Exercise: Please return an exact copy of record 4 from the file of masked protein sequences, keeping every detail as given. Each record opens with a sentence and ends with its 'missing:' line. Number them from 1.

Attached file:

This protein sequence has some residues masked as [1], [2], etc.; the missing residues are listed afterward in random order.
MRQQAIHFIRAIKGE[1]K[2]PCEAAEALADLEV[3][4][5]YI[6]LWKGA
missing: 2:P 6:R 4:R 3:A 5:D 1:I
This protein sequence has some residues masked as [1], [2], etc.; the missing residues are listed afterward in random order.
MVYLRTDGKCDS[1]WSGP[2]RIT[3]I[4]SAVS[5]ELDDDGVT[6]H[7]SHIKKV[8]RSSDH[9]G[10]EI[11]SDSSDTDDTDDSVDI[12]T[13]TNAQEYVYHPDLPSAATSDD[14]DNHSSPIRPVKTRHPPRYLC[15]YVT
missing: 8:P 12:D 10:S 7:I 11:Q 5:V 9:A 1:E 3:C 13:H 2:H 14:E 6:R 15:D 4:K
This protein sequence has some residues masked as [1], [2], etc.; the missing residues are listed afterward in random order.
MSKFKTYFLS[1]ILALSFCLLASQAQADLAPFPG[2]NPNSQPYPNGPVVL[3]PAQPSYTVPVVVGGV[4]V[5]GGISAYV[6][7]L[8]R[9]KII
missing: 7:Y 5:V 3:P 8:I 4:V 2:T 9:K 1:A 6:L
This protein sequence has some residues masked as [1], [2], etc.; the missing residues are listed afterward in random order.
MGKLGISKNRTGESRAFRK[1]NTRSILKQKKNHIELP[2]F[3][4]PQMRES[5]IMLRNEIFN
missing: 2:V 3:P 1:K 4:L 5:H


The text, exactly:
This protein sequence has some residues masked as [1], [2], etc.; the missing residues are listed afterward in random order.
MGKLGISKNRTGESRAFRK[1]NTRSILKQKKNHIELP[2]F[3][4]PQMRES[5]IMLRNEIFN
missing: 2:V 3:P 1:K 4:L 5:H